Average household income, UK: Financial year ending 2018
Final estimates of average household income in the UK, with analysis of how these measures have changed over time, accounting for inflation and household composition.
Wealth in Great Britain Wave 5: 2014 to 2016
Main results from the fifth wave of the Wealth and Assets Survey covering the period July 2014 to June 2016.
Effects of taxes and benefits on UK household income: financial year ending 2019
The redistribution effects on individuals and households of direct and indirect taxation and benefits received in cash or kind, analysed by household type and the changing levels of income inequality over time.
Income estimates for small areas, England and Wales: financial year ending 2018
Small area model-based income estimates covering local areas called Middle layer Super Output Areas (MSOAs) in England and Wales.
Employee earnings in the UK: 2019
Measures of employee earnings, using data from the Annual Survey for Hours and Earnings (ASHE).
Average household income, UK: financial year ending 2019
Estimates of median and mean disposable income for people in the UK for the financial year ending 2019.
Analysing regional economic and well-being trends
How UK regions and countries vary in performance on economic and wellbeing indicators, and how this trend has changed over time.
3 AUGUST 2020
Catching up or falling behind? Geographical inequalities in the UK and how they have changed in recent yearsThe COVID-19 crisis has brought to the fore increasing concerns about inequalities not only between different population groups – such as the gap between the rich and poor, young and old, and different ethnic groups – but also between people living in different places. Even prior to the crisis though, there was a sense that the UK is not only a highly geographically unequal country, but also an increasingly geographically unequal one.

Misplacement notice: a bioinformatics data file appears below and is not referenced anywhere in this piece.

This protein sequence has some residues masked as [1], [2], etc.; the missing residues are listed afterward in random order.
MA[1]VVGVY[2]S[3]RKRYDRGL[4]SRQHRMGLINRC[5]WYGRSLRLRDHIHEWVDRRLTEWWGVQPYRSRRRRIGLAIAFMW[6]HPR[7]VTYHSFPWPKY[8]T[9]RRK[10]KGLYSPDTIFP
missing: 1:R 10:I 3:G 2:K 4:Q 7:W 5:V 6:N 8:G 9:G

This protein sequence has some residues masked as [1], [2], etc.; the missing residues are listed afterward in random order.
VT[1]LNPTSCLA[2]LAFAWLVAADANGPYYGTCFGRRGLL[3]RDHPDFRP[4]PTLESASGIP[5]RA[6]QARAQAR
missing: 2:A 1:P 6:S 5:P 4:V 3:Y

Such concerns are of significant political import. The Johnson government has made ‘levelling up’ the economy, living standards and life chances across the country a mantra, and has announced a review of guidance for infrastructure investment aimed at increasing the proportion going to the Midlands and North of England.
But just how geographically unequal is the UK? Is it true that these inequalities have been getting worse? Are there particular regions or types of places that have been doing particularly well or poorly? And what risks of widening and opportunities for narrowing these gaps might the COVID-19 crisis bring?
Focusing on productivity, earnings and household incomes, this report finds that:
Geographical inequality in incomes is much lower after accounting for variation in housing costshttps://eprints.lse.ac.uk/28344/1/CASEreport60.pdf
https://www.equalitytrust.org.uk/scale-economic-inequality-ukThe Scale of Economic Inequality in the UKUK Income InequalityThe UK has a very high level of income inequality compared to other developed countries.
The majority of households in the UK have disposable incomes below the mean income (£34,200 as of 2018). This includes wages and cash benefits, and is after direct taxes like income tax and council tax, but not indirect taxes like VAT. The median income has been rising by 2.2% on average for the last five years. Most of this is accounted for by the rise in average income for the richest fifth, which has increased by 4.7%. The poorest fifth, on the other hand, have seen a fall in income by 1.6%.
In 2018, households in the bottom 20% of the population had on average an equivalised disposable income of £12,798, whilst the top 20% had £69,126. As can be seen from the graph below when original incomes are compared, the difference is even more striking: the richest fifth had an income more than 12 times the amount earned by the poorest fifth.